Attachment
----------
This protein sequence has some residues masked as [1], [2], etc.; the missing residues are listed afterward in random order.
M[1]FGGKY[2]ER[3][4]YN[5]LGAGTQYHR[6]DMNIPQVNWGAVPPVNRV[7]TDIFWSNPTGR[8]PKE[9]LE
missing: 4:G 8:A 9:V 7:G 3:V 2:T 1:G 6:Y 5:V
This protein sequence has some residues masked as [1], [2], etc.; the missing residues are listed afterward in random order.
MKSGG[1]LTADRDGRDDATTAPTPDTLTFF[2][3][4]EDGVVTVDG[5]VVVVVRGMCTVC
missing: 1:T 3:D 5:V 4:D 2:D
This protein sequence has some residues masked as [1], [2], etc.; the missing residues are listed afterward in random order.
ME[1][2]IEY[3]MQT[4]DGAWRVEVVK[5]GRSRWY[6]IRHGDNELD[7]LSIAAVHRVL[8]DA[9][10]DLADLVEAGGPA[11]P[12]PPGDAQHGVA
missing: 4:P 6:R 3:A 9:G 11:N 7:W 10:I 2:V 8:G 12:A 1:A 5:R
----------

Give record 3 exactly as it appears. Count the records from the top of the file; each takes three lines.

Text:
This protein sequence has some residues masked as [1], [2], etc.; the missing residues are listed afterward in random order.
ME[1][2]IEY[3]MQT[4]DGAWRVEVVK[5]GRSRWY[6]IRHGDNELD[7]LSIAAVHRVL[8]DA[9][10]DLADLVEAGGPA[11]P[12]PPGDAQHGVA
missing: 4:P 6:R 3:A 9:G 11:N 7:W 10:I 2:V 8:G 12:A 1:A 5:R